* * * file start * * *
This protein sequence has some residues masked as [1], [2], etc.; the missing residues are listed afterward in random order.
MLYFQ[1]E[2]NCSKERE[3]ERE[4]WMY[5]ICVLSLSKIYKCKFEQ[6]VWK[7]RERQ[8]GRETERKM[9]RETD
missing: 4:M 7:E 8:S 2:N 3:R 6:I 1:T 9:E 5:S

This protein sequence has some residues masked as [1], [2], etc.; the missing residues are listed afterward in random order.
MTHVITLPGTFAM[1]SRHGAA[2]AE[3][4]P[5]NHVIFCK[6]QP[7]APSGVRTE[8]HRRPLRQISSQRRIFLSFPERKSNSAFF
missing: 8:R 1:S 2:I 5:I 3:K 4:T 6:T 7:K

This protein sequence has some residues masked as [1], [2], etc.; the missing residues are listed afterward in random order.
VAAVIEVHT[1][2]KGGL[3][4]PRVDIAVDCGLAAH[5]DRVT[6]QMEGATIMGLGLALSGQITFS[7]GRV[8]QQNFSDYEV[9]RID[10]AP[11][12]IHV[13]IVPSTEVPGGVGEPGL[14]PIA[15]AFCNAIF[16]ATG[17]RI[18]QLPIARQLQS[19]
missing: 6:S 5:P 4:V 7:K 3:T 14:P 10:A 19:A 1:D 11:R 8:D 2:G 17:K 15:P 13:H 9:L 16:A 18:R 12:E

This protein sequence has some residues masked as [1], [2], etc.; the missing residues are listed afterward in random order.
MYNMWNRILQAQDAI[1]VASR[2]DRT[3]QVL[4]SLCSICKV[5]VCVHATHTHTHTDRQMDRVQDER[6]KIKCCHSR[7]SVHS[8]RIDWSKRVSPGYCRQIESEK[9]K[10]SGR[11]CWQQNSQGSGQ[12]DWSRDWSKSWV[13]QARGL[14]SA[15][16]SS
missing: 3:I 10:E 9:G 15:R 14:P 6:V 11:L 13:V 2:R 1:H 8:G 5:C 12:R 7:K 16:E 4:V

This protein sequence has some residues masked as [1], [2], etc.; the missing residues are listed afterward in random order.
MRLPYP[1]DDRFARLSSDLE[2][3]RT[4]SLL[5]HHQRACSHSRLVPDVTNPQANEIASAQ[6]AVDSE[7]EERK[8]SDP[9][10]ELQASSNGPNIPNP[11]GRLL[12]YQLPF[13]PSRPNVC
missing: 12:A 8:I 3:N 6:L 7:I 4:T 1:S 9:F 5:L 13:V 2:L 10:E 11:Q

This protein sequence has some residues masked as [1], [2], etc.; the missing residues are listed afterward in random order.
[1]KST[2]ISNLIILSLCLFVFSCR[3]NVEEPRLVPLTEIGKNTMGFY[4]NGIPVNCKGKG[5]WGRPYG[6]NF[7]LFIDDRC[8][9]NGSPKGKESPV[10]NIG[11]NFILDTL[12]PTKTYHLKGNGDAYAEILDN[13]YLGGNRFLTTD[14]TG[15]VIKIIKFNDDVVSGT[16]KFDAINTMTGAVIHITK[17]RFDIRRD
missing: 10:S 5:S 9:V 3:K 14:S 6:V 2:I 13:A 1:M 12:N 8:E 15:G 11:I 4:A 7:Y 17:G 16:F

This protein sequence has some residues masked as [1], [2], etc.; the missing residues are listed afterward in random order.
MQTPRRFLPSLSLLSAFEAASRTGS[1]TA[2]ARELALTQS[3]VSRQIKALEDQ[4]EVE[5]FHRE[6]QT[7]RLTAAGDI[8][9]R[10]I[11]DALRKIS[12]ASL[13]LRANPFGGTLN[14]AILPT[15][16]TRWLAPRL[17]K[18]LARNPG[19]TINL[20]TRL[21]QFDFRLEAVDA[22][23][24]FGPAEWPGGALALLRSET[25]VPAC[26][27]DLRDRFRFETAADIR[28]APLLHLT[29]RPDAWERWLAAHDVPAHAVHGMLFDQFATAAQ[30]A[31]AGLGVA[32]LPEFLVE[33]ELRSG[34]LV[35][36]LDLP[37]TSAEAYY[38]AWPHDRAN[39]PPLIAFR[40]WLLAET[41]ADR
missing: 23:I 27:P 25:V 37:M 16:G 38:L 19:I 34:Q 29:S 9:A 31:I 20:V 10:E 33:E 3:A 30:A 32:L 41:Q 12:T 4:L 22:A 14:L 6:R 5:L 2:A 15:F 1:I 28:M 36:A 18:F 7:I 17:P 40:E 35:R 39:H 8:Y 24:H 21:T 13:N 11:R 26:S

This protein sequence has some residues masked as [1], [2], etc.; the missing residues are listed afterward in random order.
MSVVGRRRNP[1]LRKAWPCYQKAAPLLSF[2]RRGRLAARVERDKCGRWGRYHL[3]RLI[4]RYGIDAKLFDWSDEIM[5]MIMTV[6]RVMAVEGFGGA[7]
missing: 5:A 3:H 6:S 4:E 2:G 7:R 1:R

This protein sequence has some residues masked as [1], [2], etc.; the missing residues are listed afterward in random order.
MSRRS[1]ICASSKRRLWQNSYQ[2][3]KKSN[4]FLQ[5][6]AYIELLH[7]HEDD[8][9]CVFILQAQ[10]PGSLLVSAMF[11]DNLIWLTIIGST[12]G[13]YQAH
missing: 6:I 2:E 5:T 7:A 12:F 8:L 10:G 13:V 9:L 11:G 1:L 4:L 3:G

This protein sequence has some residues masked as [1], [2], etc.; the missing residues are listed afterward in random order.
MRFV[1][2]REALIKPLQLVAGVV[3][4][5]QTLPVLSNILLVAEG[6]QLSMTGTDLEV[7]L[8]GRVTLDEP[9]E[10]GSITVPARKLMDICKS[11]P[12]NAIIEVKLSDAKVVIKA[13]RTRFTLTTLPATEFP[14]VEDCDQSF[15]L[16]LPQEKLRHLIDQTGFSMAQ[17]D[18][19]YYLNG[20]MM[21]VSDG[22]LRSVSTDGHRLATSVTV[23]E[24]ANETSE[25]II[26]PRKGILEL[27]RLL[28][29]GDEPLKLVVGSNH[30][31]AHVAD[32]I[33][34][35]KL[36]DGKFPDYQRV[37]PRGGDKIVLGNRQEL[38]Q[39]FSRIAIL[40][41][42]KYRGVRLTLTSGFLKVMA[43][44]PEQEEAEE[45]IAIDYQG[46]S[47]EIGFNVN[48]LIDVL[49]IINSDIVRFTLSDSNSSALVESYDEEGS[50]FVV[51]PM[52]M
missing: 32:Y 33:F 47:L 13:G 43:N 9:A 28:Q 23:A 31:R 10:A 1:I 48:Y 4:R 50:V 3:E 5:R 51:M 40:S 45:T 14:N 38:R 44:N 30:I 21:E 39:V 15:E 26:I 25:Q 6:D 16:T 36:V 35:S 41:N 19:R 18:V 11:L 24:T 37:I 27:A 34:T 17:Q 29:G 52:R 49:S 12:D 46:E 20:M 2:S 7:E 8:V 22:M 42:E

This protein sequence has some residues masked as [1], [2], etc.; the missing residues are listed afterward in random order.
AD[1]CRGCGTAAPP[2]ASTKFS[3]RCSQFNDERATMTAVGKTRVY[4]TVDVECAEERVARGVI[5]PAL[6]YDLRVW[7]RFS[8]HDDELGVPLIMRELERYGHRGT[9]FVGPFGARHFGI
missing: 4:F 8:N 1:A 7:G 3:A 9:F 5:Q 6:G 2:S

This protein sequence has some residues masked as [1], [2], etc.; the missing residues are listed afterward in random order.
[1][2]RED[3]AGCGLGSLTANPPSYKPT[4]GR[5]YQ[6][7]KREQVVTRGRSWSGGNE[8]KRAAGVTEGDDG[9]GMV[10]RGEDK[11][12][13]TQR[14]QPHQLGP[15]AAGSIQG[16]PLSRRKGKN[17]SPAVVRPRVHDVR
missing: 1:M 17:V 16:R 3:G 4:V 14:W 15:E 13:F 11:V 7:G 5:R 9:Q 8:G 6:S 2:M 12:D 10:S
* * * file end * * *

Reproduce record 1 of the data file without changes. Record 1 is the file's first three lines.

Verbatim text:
This protein sequence has some residues masked as [1], [2], etc.; the missing residues are listed afterward in random order.
MLYFQ[1]E[2]NCSKERE[3]ERE[4]WMY[5]ICVLSLSKIYKCKFEQ[6]VWK[7]RERQ[8]GRETERKM[9]RETD
missing: 4:M 7:E 8:S 2:N 3:R 6:I 1:T 9:E 5:S